Survivors of Atlantis by Frank Joseph © 2004

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    Survivors of Atlantis   by  Frank Joseph   ©  2004   Bear and Company    ISBN  1-59143-040-2  262 pages  includes color insert and black-and-white illustrations    paperback  $16.00  (U.S.)     $22.95  (Canada)

    I can do no better as a start to this review than to quote the author’s opening lines:  “Atlantis.  No name is so evocative for millions of people around the world after thousands of years.”  Atlantis has been written about by authors from around the world over millennia.  It has been approached from the perspectives of religion, science, myth, and interdisciplinary approaches.  The civilization of Atlantis has been credited with military (and/or commercial) world domination, technology far in advance of current (21st century) levels, slavery, human sacrifice and more.  It has been described as having an obvious existence (denied by “The Establishment” for unspecified reasons); an obvious non-existence (there is no archeological evidence which can be absolutely attributed to it); and a confused partial existence (yes, it existed, but not in the location or level of sophistication attributed to it).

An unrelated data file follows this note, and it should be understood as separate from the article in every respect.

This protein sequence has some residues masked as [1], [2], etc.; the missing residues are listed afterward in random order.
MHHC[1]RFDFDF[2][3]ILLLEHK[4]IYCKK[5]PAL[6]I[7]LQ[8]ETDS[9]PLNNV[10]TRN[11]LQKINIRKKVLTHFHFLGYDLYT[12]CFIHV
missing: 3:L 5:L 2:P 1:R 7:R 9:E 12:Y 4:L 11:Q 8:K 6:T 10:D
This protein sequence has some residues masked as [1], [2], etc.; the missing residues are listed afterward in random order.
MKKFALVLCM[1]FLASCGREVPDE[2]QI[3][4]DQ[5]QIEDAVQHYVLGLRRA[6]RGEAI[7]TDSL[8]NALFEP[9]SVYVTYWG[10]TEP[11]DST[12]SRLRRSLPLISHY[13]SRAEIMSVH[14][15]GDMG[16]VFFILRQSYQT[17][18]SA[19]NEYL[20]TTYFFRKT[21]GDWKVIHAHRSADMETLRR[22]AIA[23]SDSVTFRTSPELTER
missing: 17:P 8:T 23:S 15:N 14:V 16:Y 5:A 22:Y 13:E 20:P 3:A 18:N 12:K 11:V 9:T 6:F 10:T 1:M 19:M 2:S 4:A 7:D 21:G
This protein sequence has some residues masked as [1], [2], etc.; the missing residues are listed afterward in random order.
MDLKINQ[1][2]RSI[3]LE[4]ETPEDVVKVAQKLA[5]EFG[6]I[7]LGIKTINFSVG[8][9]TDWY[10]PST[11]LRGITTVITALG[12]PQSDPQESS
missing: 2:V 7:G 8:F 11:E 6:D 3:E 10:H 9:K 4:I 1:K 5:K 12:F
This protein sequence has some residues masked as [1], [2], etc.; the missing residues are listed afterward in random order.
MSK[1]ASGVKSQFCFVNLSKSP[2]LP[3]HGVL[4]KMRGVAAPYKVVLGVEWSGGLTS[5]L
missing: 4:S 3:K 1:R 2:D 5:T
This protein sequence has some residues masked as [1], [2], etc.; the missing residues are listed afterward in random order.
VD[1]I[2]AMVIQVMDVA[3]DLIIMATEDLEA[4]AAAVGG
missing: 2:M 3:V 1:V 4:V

Mr. Joseph has written previously on the subject of Atlantis, although that work (The Destruction of Atlantis) concentrated on the physical downfall of Atlantis.  This work is dedicated to showing the effects of multiple waves of immigrants from a more advanced (although not massively more advanced) civilization fleeing the loss of their cultural homeland.

    Unlike many of the authors who have chosen to write on the subject, Mr. Joseph cites sources which are both accessible and, at least in many cases, produced my members of the scientific community who are considered to be in the mainstream.  One could hardly accuse Dr. Thor Heyerdahl, E.A. Wallis Budge, James Breasted or Flinders Petrie of being fringe figures in the academic community.  While some of their conclusions have been challenged and/or modified, they are acknowledged as level-headed thinkers.

    While I am not well enough informed on current thought in the archeological community in regards to cultural diffusionism to be able to comment on the similarities of the various cultures the author cites, he does present a fairly compelling argument, from a lay person’s point of view.  He lists similarities of words in various cultures, as well as cultural and mytho-historic correlations.  His presentation is well though out and reasonable.  It is easy to understand.  Is it the final word on the subject?  Not by any means, I am sure.


    This is not the story of Atlantis and its downfall.  It is a view of the impact of Atlantean culture and civilization on the rest of the Bronze Age world.  It is an excellent addition to the library of anyone interested in the subject.

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